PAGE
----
The Mayo Clinic gives some very good reasons why you should train for strength. The programming recommendations are less than optimal for gaining the most strength quickly, but it is at the very least good to see the organization moving in the direction of strength for all ages.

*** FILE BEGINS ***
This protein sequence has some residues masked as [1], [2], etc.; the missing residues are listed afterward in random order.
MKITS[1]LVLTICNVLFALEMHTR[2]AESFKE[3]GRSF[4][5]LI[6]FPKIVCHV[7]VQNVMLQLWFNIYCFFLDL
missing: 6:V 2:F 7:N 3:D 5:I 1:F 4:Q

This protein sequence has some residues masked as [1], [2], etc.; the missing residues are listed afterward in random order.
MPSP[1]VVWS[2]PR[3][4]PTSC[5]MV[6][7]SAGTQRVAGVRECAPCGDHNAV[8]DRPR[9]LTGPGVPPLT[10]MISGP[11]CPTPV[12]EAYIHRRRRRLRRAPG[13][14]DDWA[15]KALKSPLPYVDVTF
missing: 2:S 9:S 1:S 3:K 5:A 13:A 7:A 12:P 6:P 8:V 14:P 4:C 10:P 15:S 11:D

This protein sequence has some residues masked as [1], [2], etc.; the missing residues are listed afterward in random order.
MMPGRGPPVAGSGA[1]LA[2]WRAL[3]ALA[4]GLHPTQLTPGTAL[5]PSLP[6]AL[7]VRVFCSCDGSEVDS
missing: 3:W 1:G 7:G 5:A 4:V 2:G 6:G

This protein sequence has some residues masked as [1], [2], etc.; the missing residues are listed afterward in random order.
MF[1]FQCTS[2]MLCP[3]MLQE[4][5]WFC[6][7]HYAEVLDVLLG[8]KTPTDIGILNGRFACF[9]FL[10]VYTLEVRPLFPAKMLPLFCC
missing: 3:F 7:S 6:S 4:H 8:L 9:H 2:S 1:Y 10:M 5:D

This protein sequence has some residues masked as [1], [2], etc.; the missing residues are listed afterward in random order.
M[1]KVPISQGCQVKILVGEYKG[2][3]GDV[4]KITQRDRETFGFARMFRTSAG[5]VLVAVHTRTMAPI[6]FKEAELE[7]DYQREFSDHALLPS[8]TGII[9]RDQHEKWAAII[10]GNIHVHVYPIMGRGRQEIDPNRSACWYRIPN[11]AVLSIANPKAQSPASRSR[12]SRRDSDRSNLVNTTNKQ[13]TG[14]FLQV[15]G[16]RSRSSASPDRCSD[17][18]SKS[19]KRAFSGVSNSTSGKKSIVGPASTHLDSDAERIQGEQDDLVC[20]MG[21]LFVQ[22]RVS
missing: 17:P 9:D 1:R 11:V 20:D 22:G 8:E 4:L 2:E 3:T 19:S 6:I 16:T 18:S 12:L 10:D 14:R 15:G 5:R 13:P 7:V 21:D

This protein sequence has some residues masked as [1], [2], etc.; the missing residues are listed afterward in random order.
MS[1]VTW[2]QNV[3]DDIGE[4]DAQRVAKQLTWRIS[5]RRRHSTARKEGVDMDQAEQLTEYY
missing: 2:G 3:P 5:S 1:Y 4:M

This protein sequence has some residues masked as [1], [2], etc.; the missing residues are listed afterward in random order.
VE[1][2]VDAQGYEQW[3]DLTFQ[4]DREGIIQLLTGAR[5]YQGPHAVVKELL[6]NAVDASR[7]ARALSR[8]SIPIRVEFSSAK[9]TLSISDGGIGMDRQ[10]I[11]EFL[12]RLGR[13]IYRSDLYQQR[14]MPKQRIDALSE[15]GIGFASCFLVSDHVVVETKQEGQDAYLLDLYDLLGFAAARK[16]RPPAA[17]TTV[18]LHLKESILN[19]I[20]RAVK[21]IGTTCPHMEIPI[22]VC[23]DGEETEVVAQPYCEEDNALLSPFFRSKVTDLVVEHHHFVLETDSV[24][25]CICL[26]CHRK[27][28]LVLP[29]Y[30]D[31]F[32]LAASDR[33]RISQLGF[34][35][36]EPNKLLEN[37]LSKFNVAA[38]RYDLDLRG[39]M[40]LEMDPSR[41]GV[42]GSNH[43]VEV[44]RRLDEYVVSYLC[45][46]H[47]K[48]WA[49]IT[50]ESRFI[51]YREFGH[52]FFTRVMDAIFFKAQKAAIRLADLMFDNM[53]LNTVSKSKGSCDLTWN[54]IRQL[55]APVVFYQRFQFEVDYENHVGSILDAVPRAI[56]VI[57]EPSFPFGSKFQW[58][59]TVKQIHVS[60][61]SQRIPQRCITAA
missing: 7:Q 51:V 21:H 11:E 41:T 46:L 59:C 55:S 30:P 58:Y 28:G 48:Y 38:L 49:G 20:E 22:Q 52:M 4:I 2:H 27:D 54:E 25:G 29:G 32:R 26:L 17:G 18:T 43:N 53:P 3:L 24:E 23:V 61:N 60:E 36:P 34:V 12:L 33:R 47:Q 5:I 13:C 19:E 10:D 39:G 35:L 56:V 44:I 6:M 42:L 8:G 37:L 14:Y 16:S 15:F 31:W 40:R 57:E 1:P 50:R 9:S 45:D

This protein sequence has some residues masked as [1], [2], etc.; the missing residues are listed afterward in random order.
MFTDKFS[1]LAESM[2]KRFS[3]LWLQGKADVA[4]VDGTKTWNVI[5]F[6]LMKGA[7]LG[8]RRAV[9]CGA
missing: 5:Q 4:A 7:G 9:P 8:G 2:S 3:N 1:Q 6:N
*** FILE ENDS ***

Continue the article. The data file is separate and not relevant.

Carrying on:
Osteopenia and osteoporosis are problems that confront many people, especially women, as they age. Both conditions are essentially an increase in fragility of bones. This is why falling down as one gets older my be a catastrophic event. In the link below Dr. Anthony Komaroff a physician and professor at Harvard Medical School answers a question regarding osteopenia then goes on to explain how strength training works to treat and prevent these afflictions. I have personally had two occurrences in the last year that provide opposite ends of the spectrum relating to this. The first is my mother, who has been training with me for nearly two years. She is 65 and fell onto her hip a few months ago. Happily all she received was a significant bruise but no damage to her bones. The second is my uncle, who was quite a bit older (pushing 90) did not strength train later in his life. He fell and broke his hip, within five days of surgery to fix it he was sent home to recover and died. Realize I understand they have different circumstances but that’s sort of the point. Had my uncle been told to lift weights he’d probably have not needed to hip surgery and would have had a higher quality of life. My mother has I high quality of life now and will continue to have an independent for a long time because of the time she is investing now.